The first half of The Art of Self-Defense is a slow-burning character study. Stearns (Faults, 2014) establishes Casey as the classic 98-pound weakling in search of his mojo, and then throws you off balance with a series of clever twists. There's the obligatory montage of Casey mastering his karate and earning his yellow belt, for instance, only to have him hilariously crumble at the first sign of adversity. When Casey meets the plucky kid's karate instructor, Anna (Imogen Poots), you're expecting an awkward romance to blossom. Those thoughts quickly evaporate when the merciless Anna throws a pudgy student into a headlock and chokes him the hell out. "Tap or take a nap," she advises her karate proteges.
Most of the laughs in these early sections come courtesy of Eisenberg's uncanny comic timing. This is his richest performance since The Social Network. He sidesteps the smarm and self-reflection of Edward Norton's protagonist in Fight Club in favor of likeability and self-loathing. Whereas Norton's character created Tyler Durden to fill his masculinity gap, Casey is an easy target for re-programming by Sensei. That Casey, who spends his evenings canoodling with his adorable dachshund puppy on the couch, remains likeable despite a growing list of misdeeds in the film's second half, is a tribute to Eisenberg's ability to make awkwardness endearing.
Jesse Eisenberg as Casey (trailer screengrab)
Once the slow-burn is over and Casey embraces his inner toxic male, the tone shifts from The Karate Kid to Nightcrawler in a big hurry. The true aims of Sensei's dojo surface and new revelations completely shift Casey's self-perception to that of a bullying thug. Though his transformation is too rushed to feel organic and much of the frenetic action doesn't make sense, the final act of The Art of Self-Defense culminates in an exquisite ballet of broad comedy and white-knuckle tension.
This tonal shift at the film's midpoint creates the strange sensation of watching something completely original and derivative at the same time. We've seen these characters and situations before, but never in this peculiar combination. It also makes us question Stearns' thematic intentions. Moments of extreme anxiety are defused with wacky gags that seem to embrace the very mindless aggression that Stearns is condemning. When the final credits roll, you know the filmmaker has made a statement, but you aren't quite sure what it is.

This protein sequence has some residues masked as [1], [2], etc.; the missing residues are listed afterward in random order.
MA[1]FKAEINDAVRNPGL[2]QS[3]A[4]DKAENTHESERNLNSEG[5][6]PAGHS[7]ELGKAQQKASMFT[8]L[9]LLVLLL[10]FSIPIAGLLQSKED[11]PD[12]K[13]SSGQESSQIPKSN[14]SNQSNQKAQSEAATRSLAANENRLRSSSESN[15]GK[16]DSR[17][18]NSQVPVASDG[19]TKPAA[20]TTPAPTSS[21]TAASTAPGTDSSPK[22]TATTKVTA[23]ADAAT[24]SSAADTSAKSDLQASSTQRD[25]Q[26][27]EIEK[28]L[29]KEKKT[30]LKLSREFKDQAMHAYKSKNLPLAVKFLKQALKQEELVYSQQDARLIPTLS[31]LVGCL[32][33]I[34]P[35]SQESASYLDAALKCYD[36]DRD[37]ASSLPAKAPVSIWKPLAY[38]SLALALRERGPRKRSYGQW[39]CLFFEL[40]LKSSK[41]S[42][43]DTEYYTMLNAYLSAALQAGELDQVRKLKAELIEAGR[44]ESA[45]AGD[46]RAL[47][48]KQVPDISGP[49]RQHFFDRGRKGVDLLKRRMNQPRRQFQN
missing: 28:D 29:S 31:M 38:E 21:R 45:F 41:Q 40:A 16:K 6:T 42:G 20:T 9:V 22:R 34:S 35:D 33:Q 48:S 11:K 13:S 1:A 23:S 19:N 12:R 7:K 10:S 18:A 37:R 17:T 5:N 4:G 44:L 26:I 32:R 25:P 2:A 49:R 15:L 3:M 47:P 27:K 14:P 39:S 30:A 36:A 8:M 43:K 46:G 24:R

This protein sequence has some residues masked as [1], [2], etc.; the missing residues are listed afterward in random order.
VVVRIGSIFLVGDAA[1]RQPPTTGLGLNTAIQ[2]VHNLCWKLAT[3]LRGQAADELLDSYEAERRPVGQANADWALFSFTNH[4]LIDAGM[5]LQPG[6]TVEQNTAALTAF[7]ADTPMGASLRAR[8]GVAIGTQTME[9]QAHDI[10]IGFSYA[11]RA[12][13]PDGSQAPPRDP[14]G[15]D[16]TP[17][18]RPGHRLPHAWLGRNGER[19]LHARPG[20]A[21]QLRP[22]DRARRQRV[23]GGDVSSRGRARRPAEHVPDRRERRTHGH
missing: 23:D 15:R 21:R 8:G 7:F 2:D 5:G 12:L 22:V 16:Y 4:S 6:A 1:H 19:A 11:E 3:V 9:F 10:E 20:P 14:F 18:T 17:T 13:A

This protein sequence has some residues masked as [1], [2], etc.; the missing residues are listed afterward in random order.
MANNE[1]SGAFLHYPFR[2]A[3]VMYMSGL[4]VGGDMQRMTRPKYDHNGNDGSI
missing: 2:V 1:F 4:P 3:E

There is certainly a great deal of reflection on gender. Unfortunately, Anna is too damaged to provide the insight and emotional exploration that might focus Stearns' script into a cohesive diatribe. Or, perhaps, her impenetrability is entirely the point. As she endures the unrelenting physical and psychological punishment from her classmates, you can't help wondering why she stays at the dojo. The answer, as any woman can attest, is simple; what choice does she have? Like all women in society, Anna must navigate the unfair and dangerous terrain that men have created. When she warns Casey that "This isn't a safe place," she isn't just referring to Sensei's dojo.
The Art of Self-Defense is bound to frustrate those looking for succinct social commentary. Whether it fails to provide this clarity on purpose or through accidental narrative oversight is debatable. Still, it's a successful provocation and a damn funny one at that. This movie has 'cult classic' written all over it.